A key assumption in evolutionary studies of locomotor adaptation is that standard laboratory measures of performance accurately reflect what animals do under natural circumstances. One widely examined measure of performance is maximum sprint speed, which is believed to be important for eluding predators, capturing prey, and defending territories. Previous studies linking maximum sprint speed to fitness have focused on laboratory measurements, and we suggest that such analyses may be appropriate for some species and intraspecific classes, but not others. We provide evidence for a general inverse relationship between maximum laboratory sprint speed and the percentage of maximum capacity that animals use when escaping from a threat in the field (the model of locomotor compensation). Further, absolute values of field escape speed and maximum laboratory speed are not significantly related when comparing across a diverse group of Anolis and lacertid lizards. We show that this pattern of locomotor compensation holds both within (i.e., among intraspecific classes) and among lizard species (with some exceptions). We propose a simple method of plotting field escape speed (y-axis) versus maximum laboratory speed (x-axis) among species and/ or intraspecific classes that allows researchers to determine whether their study organisms are good candidates for relating laboratory performance to fitness. We suggest that species that reside directly on, or near the “best fitness line” (field escape speed = maximum laboratory speed) are most likely to bear fruit for such studies.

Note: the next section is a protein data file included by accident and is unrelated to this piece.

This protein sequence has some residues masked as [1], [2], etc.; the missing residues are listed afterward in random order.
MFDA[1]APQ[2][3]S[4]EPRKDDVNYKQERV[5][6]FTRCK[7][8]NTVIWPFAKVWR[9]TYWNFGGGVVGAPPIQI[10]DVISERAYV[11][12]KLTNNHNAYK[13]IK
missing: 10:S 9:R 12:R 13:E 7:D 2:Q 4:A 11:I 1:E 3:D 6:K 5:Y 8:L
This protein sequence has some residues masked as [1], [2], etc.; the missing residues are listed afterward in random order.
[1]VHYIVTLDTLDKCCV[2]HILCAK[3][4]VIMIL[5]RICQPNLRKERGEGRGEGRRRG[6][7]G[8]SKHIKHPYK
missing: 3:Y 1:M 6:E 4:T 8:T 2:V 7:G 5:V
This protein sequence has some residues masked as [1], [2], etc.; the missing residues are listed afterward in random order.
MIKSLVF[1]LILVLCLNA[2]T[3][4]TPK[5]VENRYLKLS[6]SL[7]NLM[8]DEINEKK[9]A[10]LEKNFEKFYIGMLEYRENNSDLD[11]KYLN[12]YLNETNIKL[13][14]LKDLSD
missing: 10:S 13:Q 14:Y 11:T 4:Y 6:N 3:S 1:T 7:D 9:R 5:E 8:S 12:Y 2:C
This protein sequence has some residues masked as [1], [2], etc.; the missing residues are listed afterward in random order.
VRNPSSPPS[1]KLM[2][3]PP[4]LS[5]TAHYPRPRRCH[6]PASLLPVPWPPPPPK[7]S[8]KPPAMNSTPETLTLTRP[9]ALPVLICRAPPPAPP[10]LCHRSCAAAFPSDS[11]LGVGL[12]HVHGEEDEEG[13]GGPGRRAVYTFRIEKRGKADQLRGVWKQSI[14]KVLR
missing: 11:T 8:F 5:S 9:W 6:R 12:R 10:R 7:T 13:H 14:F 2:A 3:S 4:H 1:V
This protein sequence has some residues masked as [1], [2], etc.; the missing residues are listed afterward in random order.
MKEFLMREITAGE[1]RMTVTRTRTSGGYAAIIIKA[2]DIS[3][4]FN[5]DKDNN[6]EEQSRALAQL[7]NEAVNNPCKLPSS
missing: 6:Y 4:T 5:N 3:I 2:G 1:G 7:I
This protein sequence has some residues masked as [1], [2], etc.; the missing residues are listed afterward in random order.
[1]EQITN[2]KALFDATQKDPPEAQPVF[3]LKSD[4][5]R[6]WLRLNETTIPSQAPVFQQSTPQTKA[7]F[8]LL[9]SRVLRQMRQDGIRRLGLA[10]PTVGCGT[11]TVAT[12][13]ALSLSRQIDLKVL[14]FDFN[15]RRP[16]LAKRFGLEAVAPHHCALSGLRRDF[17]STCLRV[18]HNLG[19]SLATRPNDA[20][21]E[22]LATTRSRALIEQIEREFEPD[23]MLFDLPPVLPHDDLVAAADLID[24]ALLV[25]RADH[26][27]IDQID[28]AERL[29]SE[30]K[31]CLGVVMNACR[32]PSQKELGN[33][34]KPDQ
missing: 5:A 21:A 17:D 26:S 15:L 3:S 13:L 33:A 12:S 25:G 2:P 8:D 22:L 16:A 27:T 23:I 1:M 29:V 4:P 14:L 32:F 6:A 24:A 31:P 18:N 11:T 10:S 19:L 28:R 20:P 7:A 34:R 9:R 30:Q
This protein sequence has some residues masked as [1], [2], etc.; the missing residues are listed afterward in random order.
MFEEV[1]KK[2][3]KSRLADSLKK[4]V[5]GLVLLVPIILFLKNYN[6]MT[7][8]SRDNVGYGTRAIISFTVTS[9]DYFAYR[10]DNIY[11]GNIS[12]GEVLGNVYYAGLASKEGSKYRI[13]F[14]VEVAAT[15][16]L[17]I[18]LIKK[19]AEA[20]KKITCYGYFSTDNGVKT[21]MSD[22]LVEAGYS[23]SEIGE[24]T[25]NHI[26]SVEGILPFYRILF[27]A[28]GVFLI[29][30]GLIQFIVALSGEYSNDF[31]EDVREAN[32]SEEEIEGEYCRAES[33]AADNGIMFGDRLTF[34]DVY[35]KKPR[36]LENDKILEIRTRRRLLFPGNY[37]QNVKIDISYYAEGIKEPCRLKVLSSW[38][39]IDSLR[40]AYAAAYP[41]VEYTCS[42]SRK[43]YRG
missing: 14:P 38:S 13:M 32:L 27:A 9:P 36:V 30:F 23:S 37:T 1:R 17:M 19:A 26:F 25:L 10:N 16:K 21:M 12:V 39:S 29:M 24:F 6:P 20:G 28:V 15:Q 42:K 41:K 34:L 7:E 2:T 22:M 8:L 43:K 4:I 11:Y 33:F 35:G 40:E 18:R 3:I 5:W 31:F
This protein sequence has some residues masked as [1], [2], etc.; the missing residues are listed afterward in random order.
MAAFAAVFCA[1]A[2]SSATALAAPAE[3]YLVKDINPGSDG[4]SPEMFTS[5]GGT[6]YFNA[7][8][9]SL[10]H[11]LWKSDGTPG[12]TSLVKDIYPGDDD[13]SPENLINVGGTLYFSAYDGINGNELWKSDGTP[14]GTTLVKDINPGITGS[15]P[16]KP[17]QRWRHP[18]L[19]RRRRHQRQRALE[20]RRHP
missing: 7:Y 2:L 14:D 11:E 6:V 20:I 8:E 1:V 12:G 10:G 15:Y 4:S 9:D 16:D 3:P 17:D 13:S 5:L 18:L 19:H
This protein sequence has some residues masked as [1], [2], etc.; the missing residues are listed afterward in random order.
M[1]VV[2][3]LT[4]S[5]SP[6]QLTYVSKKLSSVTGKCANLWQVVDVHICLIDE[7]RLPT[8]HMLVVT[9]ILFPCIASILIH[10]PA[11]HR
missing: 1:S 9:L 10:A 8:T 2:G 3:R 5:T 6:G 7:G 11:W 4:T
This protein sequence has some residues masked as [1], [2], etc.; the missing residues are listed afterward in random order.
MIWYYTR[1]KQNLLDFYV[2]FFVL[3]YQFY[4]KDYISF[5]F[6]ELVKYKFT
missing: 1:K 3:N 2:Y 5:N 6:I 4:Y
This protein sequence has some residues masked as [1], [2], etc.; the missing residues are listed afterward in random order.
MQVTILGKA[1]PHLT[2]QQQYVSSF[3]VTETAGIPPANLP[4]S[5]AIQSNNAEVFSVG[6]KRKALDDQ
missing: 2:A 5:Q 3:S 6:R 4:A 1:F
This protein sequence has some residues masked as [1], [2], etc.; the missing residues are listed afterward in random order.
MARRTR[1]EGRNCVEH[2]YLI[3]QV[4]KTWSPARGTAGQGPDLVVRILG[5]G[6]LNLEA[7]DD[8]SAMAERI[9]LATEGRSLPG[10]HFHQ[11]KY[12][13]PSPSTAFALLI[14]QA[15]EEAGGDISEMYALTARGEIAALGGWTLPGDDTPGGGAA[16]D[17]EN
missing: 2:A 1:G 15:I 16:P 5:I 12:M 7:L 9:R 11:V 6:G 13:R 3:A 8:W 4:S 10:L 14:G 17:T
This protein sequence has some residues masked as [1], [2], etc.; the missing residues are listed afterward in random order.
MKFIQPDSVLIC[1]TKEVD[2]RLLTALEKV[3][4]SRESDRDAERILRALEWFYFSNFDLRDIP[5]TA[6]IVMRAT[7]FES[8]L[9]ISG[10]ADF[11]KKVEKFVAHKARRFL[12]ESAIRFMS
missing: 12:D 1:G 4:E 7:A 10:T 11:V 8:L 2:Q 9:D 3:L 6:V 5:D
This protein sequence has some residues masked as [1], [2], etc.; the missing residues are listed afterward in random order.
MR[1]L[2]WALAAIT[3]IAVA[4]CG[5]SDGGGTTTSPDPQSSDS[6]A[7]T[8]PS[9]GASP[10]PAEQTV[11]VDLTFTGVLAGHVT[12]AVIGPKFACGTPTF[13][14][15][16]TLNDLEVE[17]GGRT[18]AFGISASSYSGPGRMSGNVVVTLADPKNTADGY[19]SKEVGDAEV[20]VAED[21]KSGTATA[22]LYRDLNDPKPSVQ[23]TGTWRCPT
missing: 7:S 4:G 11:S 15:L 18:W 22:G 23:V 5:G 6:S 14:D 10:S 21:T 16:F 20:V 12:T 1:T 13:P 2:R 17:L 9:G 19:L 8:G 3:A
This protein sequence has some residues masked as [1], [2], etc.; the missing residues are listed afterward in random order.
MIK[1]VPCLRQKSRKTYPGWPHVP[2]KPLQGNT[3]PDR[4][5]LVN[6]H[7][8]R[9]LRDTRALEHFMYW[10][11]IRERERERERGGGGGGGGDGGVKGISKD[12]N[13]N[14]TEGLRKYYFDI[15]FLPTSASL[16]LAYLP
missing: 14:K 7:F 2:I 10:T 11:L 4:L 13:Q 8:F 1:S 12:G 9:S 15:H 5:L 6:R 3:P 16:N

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Vol. 59 • No. 7